So on Thanksgiving, when people sit around their tables to give thanks–remember your ancestors. Remember where we all came from and why we are here and free. Think about why others might want to be also. Remember we’re not perfect either. We took when we came. Maybe we need to pay it forward now by doing right to some new immigrants because it may certainly be too late to make up for what we’ve done to the Native people who were already here.

How Do We Deal?

With the latest shooting, I don’t know where to begin to deal with my emotions. I was at work sitting at my computer where I usually am when I’m not on the ambulance or working around the station when I saw the news. Like everyone, I was horrified, hit by depths of sadness and overwhelmed by a sense of disbelief. Why? That is what we are all asking–on a seemingly daily basis. Why, does this keep happening?

And people of my generation keep saying and feeling that it didn’t seem to happen as much when I was younger. But I’m not here to talk about the why’s. We could argue that until we are blue in the face: too many guns, not enough gun control, too much internet or lack of control on the internet, poor health care system for mentally ill people. Whatever it may be, all I know is that it is happening and innocents are being slaughtered at an alarming rate.

I looked at the photos that were shot on the scene. And just like when I heard the news all I could do was cry. The faces of the people show the pain and senselessness of it all. Then I think five seconds beyond the initial horror to the job I would have to do if I was responding to that scene and I just am not sure I want to be part of the human race any longer. I see that, too, in the faces of the fire fighters and EMT’s/paramedics and police. My fear are the pictures that are conjured in the minds of the family members, the co-workers, the play-mates, the community members and anyone involved. Sadly these images will last a life time. And the holidays forever a reminder.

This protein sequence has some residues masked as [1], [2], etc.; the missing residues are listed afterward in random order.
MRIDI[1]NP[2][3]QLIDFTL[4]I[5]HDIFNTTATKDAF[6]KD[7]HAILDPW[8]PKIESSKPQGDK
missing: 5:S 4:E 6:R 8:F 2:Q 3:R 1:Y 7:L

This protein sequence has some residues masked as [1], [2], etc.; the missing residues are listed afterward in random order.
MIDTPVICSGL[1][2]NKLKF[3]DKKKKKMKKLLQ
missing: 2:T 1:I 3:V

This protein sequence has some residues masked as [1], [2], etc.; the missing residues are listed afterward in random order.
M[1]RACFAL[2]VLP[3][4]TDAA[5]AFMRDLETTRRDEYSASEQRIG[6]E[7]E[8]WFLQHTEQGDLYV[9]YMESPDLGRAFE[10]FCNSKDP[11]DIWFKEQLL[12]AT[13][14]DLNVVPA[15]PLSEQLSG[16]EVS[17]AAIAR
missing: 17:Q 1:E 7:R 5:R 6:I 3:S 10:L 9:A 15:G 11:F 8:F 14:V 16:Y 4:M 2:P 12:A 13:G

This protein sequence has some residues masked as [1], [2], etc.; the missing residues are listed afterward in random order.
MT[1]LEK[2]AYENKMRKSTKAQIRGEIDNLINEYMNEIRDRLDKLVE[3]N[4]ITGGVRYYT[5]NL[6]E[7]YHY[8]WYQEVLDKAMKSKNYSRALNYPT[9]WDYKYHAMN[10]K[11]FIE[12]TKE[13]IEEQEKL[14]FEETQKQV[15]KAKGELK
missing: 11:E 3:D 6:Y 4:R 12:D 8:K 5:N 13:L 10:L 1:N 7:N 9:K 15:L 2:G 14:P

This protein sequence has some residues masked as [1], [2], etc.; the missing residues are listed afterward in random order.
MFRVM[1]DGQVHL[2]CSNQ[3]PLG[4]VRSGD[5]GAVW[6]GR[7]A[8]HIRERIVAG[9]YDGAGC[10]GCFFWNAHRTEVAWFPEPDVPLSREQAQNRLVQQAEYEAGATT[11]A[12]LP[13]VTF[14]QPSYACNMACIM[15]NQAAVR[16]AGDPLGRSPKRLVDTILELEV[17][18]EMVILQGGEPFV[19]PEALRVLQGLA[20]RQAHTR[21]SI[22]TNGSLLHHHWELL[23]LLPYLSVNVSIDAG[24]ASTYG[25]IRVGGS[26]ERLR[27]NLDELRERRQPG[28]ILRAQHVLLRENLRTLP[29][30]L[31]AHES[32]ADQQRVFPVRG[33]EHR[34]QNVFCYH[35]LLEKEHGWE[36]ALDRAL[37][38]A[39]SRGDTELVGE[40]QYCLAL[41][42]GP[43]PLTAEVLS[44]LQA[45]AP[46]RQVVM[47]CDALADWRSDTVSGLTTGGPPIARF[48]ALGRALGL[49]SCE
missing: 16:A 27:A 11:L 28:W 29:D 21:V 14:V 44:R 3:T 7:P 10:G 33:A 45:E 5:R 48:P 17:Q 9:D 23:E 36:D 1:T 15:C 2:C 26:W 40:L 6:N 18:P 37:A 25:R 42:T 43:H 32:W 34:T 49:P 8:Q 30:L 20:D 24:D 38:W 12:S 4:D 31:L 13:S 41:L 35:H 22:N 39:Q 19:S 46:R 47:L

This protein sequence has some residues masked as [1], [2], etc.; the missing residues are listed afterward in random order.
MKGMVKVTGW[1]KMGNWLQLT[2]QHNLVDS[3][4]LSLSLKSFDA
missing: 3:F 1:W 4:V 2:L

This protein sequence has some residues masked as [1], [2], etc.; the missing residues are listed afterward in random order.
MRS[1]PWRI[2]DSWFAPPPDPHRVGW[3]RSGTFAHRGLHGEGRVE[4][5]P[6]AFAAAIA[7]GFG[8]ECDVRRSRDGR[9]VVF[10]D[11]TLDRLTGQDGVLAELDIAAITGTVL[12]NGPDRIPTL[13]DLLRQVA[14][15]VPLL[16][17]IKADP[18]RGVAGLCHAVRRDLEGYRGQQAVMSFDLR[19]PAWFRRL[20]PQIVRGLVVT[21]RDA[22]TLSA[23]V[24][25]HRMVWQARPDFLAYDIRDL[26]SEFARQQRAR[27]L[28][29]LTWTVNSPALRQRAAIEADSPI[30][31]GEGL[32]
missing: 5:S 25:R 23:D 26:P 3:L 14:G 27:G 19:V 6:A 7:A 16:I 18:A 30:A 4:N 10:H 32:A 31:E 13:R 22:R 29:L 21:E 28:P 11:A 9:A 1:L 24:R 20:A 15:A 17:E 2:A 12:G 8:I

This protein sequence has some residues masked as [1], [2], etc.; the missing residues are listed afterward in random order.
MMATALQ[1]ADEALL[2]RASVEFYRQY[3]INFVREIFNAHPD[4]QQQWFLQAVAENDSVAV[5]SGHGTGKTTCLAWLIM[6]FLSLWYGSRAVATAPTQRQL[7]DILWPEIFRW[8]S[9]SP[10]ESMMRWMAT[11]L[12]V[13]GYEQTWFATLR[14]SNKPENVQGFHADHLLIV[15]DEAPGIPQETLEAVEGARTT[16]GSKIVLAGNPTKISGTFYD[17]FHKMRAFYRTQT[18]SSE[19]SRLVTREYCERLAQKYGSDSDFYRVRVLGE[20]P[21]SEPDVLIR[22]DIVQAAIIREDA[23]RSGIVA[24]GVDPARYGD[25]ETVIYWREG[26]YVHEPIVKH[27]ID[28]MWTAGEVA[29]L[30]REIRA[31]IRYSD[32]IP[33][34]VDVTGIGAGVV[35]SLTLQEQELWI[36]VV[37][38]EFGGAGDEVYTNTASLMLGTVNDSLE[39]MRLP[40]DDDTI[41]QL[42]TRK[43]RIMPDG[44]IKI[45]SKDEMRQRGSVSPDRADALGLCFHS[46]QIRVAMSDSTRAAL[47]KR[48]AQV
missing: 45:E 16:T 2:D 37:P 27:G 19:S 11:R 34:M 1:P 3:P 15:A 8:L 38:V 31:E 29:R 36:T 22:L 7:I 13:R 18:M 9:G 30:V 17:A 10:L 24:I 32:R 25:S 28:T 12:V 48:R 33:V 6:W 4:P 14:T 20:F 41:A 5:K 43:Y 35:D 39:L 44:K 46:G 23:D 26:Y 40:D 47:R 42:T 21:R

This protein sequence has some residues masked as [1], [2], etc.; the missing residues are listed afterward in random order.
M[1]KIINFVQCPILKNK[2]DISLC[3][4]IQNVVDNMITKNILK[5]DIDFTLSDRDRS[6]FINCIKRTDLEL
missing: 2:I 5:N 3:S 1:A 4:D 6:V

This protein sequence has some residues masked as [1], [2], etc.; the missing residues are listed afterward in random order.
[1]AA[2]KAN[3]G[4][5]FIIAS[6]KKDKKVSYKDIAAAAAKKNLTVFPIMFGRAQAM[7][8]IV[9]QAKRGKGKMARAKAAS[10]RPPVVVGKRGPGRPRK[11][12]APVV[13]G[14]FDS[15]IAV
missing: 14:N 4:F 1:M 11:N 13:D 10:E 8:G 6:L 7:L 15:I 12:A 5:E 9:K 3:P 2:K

Do these shooters have any clue when they do these things and the long-range reverberations that are caused?  They are so often killed themselves in the event, so we can’t get in their minds. Do they only think in the moment that they act? Our questions will echo in our heads and hearts just like the bullets that sounded in that school today. But unlike the bullets which only cause death and endings, questions help us to heal and create changes.

So how do we deal? How do we find solace in something so inexplicable? How do we go on and find joy when others suffer so greatly? Some have their religion. Some their families. Some never do. Yet some take a monstrous event like this and create a way to help others out of it. I can only hope these families find some way to find their joy and peace again someday. And that maybe somehow we come to learn the ‘whys’ of these events so we can eliminate them. Until then, I try desperately to hold on to that strand of hope I have in humankind–that somewhere in us kindness remains. Please let me be right!